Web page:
Billion dollar market
20 January, 2021, 3:00 am
In the next four years cassava flour could be in the vicinity of $US4 billion ($F8.1b market whereas cassava starch could be a $US42b ($F85.3b) industry however Fiji has not tapped into this yet.
These were the sentiments of the president of the Tavioka Growers Association Josaia Rayawa, who said these were two value- ads which were already out there and the country needed to capitalise from it.
“For us to being able to put this business together to create flour and distribute it, the beauty thing about this is it’s not tied down to a certain group of people, not even this group of directors of the Tavioka Growers Association,” he said.
“Its impact, the economic tentacle goes right across the entire society.”
He said the current environment for the raw cassava business in this country involved exporters who dealt with raw cassava, middlemen who were buying and selling raw cassava.
“We are birthing a new mindset of farmers, majority of us are a lot of desktop farmers but we have the mind to do something about our resource.
“So it’s driven this whole approach of how do we mobilise mataqali who have land, those people who have their own family land, those who have leased land.”
He said it was a very sad business environment for cassava farmers because they lose out on their profits.
The Tavioka Growers Association has a three prong approach to this issue which is through education, financial security and food security, according to Mr Rayawa.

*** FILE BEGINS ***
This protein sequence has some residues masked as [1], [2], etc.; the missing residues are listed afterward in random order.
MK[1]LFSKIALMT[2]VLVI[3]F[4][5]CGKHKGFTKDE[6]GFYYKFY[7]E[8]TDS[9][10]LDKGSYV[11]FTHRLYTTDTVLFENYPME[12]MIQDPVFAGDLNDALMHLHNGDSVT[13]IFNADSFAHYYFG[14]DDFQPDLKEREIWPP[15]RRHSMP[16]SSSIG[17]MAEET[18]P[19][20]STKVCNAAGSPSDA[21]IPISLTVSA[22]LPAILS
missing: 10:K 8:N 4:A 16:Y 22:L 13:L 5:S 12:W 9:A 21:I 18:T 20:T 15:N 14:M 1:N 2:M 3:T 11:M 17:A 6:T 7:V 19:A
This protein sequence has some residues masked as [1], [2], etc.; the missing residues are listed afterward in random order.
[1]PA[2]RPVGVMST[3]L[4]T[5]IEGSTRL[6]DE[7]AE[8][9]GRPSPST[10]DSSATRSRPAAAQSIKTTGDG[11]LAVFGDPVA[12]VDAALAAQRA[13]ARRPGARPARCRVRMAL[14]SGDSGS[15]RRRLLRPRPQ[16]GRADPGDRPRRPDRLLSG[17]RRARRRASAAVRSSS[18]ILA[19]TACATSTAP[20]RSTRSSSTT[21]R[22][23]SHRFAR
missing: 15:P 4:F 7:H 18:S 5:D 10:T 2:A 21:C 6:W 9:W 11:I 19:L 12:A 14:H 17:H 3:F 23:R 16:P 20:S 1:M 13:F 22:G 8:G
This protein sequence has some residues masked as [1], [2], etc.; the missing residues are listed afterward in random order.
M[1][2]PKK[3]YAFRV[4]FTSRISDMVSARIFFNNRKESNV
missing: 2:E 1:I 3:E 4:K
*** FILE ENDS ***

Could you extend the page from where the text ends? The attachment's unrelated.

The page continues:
“One, we are going to educate you about the importance of your health so that you understand. We are already working on that to get people to understand the importance of glutton-free that’s why cassava flour is perfect for us.
“The second part of it is economic; we have opportunity now for more people to have readily cash fl ow available to them, the more people who have money the better for the economy.”
He said they were just focusing on what was not being done in the current setting and work on it. “The Tavioka Growers Association wants you to get into farming you already got the land.”
Mr Rayawa added the third aspect was food security especially after cyclones or natural disasters where most of the food comes from outside the country.
“All we hear about are issues about the challenges of cassava, people are not talking about solutions,” he said.
The group has more than 4000 followings now as a result in a space of less than six months and people who know about it are contributing and sharing their thoughts.
“This is a pool of information sharing and people want to know more. “None of us are experts at agro, but you know everyone that has been part of this group have been CEOs of some associations, run resorts, run media publications, people who have been in the corporate environment or HR background.”
He said the biggest challenges highlighted were people did not have enough money to do what they wanted to do and partly because they did not know how to manage their money.
So the conversations according to Mr Rayawa was being focused on financial strategy, how to create an environment for people to start thinking about opportunities where they create cash flow opportunities.
“Tavioka was the perfect match because it was already regarded as a poorman’s crop but it is something that is readily available to the people.
“When we changed from tavioka to flour we started to get that feedback from people. “So it gave rise to the idea there is a market for this bigger than we think.”
He said there was a mentality of glutton-free society being looked upon as some kind trend but it was unlikely.
“Greater population are glutton intolerant but they just don’t know and they don’t have options.” Mr Rayawa said they were just informing people on a better alternative.
“We educate them about the health the issues about that, get them to understand the issues about celiac disease.
“The discussions that we had with the team here has been in-depth, it’s not about doing a business.
‘A lot of the things we discussed as a committee has greater relevance to our lives as a family as committee.
“We just don’t think about ourselves, we think about how we impact our people.”